KL-7 added a note

Great, thanks! :+1:

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@jasonkb

What are the next steps here? What is the status of PR #92?

Thanks!
--Jason

Jason Katz-Brown Make Territories work for Traditional Chinese.
The problem was that before it lowercased "zh-Hant" into "zh-hant" when
producing resources/locales/zh-Hant/territories.yml.
1e47a2c
@camertron
Collaborator

LGTM gentlemen. I'll merge this request first, make a few additional changes recommended by @KL-7 to #92, then merge that. Should be ready by end-of-day today Jan 12th PST.

@camertron camertron merged commit e4fdb37 into twitter:master
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Commits on Jan 9, 2013
  1. Import "territories" component of locale data.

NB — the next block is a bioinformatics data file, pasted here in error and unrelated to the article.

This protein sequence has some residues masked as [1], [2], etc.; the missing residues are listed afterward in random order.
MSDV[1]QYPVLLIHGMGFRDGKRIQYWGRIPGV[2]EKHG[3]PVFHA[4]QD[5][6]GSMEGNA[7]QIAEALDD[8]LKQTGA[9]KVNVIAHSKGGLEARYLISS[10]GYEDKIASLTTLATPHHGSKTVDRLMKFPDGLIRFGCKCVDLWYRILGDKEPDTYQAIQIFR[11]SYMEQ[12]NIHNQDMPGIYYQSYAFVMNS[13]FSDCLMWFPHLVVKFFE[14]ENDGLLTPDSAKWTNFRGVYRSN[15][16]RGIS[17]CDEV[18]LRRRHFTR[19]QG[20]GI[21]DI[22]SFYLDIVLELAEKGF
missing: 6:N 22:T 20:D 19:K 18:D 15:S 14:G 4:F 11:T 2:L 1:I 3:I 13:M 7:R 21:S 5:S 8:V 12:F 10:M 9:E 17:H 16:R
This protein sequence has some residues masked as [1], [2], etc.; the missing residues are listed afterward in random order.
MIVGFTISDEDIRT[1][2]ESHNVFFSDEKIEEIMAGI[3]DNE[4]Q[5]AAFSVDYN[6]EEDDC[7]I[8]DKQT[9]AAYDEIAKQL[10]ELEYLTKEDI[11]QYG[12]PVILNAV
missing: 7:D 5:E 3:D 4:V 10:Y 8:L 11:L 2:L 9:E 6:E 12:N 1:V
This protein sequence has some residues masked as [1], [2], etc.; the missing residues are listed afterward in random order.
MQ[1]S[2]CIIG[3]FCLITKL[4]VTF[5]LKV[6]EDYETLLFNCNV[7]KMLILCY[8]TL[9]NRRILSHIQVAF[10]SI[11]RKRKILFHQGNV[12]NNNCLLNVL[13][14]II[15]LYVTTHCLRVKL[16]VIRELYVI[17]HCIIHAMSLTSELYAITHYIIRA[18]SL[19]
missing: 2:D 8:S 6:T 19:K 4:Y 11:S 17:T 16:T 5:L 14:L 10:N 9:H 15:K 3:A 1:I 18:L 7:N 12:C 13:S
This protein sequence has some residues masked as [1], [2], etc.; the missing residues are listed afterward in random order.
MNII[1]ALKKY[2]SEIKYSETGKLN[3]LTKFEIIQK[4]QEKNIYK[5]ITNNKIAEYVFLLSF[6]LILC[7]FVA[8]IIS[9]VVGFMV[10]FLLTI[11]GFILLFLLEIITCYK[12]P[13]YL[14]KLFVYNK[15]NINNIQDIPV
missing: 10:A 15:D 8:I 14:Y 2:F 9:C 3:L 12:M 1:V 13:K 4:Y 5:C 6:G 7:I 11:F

Jason Katz-Brown authored
  2. Class for localizing country names

    Jason Katz-Brown authored
  3. Territories resource files.

    Jason Katz-Brown authored
  4. Remove debugging puts.

    Jason Katz-Brown authored
  5. Fix typo "Macedona" in spec.

    Jason Katz-Brown authored
Commits on Jan 10, 2013
  1. Regeneraet territories YML files with lower-case codes.

    Jason Katz-Brown authored
  2. Use "should match_normalized" in languages_spec.rb.

    Jason Katz-Brown authored
  3. Move territory-specific methods out of utils.rb.

    Jason Katz-Brown authored
  4. Make territory munging use the correct function name.

    Jason Katz-Brown authored
  5. Add Afrikaans territories.yml.

    Jason Katz-Brown authored
    Not sure why it wasn't included in previous commit!
  6. Move territory-related utils to Utils::Territories.

    Jason Katz-Brown authored
  7. Remove unneeded namespacing.

    Jason Katz-Brown authored
Commits on Jan 11, 2013
  1. Make Territories work for Traditional Chinese.

    Jason Katz-Brown authored
    The problem was that before it lowercased "zh-Hant" into "zh-hant" when
    producing resources/locales/zh-Hant/territories.yml.